My dad often tells me I am a lot like my maternal grandfather. That may seem a strange thing, but my dad loved his father-in-law, probably more than my grandfather’s own children loved him. “I missed him for years after he died,” Dad tells me every so often.
So did I. I still do.
I was not quite six years old when he died, but he was like glistening sunshine to me. Lanky and energetic, he smoked a blue streak. To this day, I get lonesome for him when I smell Lucky Strikes. He drank coffee by the gallons, walked fast, dreamed big, worked hard. He wasn’t perfect. I know he had a firecracker temper. But for me, at five, he was the man who scooped me up into his lap and taught me to butter Norwegian flatbread, called me “Grandpa’s cocklebur,” and took me for rides in his big Case tractor, played with me on the floor, put together my doll carriages, held me in his arms while watching football.
His love was big; so was mine.
Because of him, because of my grandmother (his wife), my dad, and later, my dearest friends, I know what love looks like. It is full on, vulnerable, brave, beautiful, self-sacrificing, and wild. It is “no matter what.” And it lives through fear, and anger, and disappointment.
It is not the kind of love I ever knew from my mother, and that is a hard thing in a world where mother love is celebrated as the greatest love there is.
My mother taught me many things when I was a child—to think for myself, not to follow the herd, to stand up for what I believed in, to do my best. But, contrary to popular notions of motherhood, she was not the one who taught me love.
And it’s okay.
Not that it always feels okay. But rationally, it’s okay. I receive my “mother love” from nearly a dozen other sources. From the women friends who text me in my lowest moments and tell me I am “an awesome person, mother, and friend.” From the mother of my childhood best friend who has half adopted me and told me she will always be there for me. Even from my own daughter, only six, who wraps soft arms around my neck, plants wet kisses on my cheek and says, “I will always love you, Mommy, and always take care of you.”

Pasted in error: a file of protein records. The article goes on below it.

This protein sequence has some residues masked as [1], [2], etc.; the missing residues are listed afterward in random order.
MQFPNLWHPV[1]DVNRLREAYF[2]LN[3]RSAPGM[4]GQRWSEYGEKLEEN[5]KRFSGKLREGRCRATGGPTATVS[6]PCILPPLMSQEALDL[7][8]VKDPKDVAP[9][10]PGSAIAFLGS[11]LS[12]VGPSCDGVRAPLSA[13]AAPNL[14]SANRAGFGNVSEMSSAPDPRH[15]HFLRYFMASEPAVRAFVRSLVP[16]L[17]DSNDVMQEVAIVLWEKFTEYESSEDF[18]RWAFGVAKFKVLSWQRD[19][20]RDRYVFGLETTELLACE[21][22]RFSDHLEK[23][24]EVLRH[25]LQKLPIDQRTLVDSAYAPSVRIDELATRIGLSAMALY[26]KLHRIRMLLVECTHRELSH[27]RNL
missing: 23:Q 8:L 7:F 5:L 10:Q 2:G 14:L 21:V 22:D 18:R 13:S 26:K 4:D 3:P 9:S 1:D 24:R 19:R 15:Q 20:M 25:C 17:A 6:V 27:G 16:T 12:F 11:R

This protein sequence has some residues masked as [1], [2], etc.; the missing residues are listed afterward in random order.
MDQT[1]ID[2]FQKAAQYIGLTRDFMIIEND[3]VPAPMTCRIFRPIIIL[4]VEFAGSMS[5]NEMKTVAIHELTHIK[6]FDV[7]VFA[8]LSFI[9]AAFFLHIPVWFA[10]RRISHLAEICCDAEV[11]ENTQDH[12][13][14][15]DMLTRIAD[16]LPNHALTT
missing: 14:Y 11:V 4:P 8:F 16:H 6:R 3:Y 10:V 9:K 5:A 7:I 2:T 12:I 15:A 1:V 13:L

My daughter is, in the end, the true measure of my mother love. In many ways, my mother no more approves of her than she does of me. Heidi is, in her view, too opinionated, too vocal, too willful, too brave. She asks me about Heidi’s academics, wants to know if she is the smartest kid in class, wonders why I don’t push her harder.
And it’s simple. That’s not my way. My love is different, not wrong, but different. I don’t care if Heidi is the smartest, the most talented, the loveliest. I do care, however, if she is kind, loving, generous. When I attended my most recent conference with Heidi’s teacher, my heart swelled when I heard my daughter made everyone laugh, made people happy, made her peers, especially the new kid in school, feel welcome.
Because my life experience has taught me one can indeed get a fair distance in the working world with smarts and drive. But getting somewhere in life…that’s about love. And Heidi overflows with it.
When I tackle her in a hug and send her to the floor in kisses and tickles until she is squealing with delight, my mother will frown at the noise and fuss that no one is helping her make Christmas dinner. My dad, however, will peek around the corner with a grin and say with mock sternness, “What’s going on in here?”
That’s what’s going on.
Mother love. And you don’t have to be a mother to give it. Or perfect to receive it. One day, I know, my little girl will grow up to be the kind of woman that people miss for years after she is gone…the way I miss my grandfather. Who loved loud, and hard, and big.